I believe Donaghy was implying that referees in the NBA favor popular teams, and extend series under the near guidance from NBA officials, just by the way they normally officiate games and that there was serious financial motive behind this. It's blatantly obvious, and Donaghy was part of it, whether he calls it "fixing outcomes" for his own benefit, or not. In that regard I'm certain what he was saying was true. And you don't need to ask Kings or Suns fans about this one.

Of course this says nothing about judged sports. Numerous scandals, on top of horrible judging. I can't even begin to make a list, not enough space here.
Sure he was honest when 5 years in prison were at sight. No matter who or how the games are manipulated. It´s game fixing and he and the mob (as usual) benefited from it.

Amsterhammer said:
There have also been two spectacularly suspicious and related games in the Champions League this season. Ajax were denied two perfectly good goals against Real Madrid (not that I suspect for a moment that Real could not have upped their game and still won) by the same linesman, while at the same time, Dynamo Zagreb let in seven goals against Lyon. The upshot was that Ajax missed out on further (lucrative) CL participation.

I'll spare you the exact details, but both of these games reeked to high heaven - in different ways. It isn't sour grapes on my part as an Ajax fan. Real were the far better side and deserved to win, it was just painful and very frustrating to see that some kind of fix was in to make absolutely sure. Sadly, corruption would seem to be an integral part of modern pro sports.
Soccer is endless too:
1978 ARG-Peru
Rossi early 80´s
Southkorea-Spain 2002
Italy league 2006 (and many other times)
Belgium, Finnland.... endless
Bundesliga scandal 1971 etc. etc.

Yes i heard of the Ajax and Zagreb games. No doubt those games were fixed. Somebody made a bunch of money.
 
FoxxyBrown1111 said:
I thought the same that NFL is harder to manipulate than Soccer or NBA. Well that is/was wishful thinking.
I didn't say impossible. I merely said more difficult. But yes, holding calls, illegal contact, pass interference, numerous other calls that are judgmental. Ask the 1984 SF 49ers about their loss to the Redskins. A lot of people still think Craig Morton threw Superbowl XII. Then in MLB there's the 1st base call in the 1985 World Series. The flexible strike zone in the 1995 WS. I always wondered how and why Vanderjagt missed that gimmie FG in the 2006 playoffs after making something like 50 in a row (you know, the same year the Steelers "beat" the Seahawks?!), now I know the answer! I could list many more. The list is endless of games, plays or players, across all sports. We could have fun for hours with this!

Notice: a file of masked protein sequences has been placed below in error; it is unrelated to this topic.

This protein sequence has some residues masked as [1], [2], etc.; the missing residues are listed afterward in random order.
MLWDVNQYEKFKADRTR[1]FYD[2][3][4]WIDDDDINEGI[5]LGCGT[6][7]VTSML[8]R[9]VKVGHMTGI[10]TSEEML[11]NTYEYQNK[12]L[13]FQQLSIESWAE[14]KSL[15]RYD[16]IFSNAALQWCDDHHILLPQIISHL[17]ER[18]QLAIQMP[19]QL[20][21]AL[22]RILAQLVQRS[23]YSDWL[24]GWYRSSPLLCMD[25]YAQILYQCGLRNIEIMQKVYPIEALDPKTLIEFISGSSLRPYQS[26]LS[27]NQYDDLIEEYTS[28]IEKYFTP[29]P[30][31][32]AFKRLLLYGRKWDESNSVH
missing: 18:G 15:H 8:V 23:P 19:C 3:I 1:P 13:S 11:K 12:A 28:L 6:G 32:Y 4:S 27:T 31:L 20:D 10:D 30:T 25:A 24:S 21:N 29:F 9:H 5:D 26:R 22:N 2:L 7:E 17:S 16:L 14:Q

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Alpe d'Huez said:
I didn't say impossible. I merely said more difficult. But yes, holding calls, illegal contact, pass interference, numerous other calls that are judgmental. Ask the 1984 SF 49ers about their loss to the Redskins. A lot of people still think Craig Morton threw Superbowl XII. Then in MLB there's the 1st base call in the 1985 World Series. The flexible strike zone in the 1995 WS. I always wondered how and why Vanderjagt missed that gimmie FG in the 2006 playoffs after making something like 50 in a row (you know, the same year the Steelers "beat" the Seahawks?!), now I know the answer! I could list many more. The list is endless of games, plays or players, across all sports. We could have fun for hours with this!
We might as well get rich. Remember "Amsterhammer" or was it "on3m@n@rmy" saying we should write a book? I mean this thread has already 100 pages. Think we could fill 300 easily. The book should be called "Pro Sports Encyclopedia of Fixed Games. A different look at our heroes of the past century".

Yes, Vanderjagt really made sure he misses that FG. No highly talented kicker misses a FG by 15 yards wide, no matter how high the pressure.
The whole 2005 post season is a joke as the 2001 one.
 
FoxxyBrown1111 said:
There is no doubt: The fix is in, week in week out. Watch out guys, next time you observe an pro sports game on TV or in the stadium. But don´t think you´ll be better off with college games. Those un-paid players are easy targets for guys like Michael Franzese.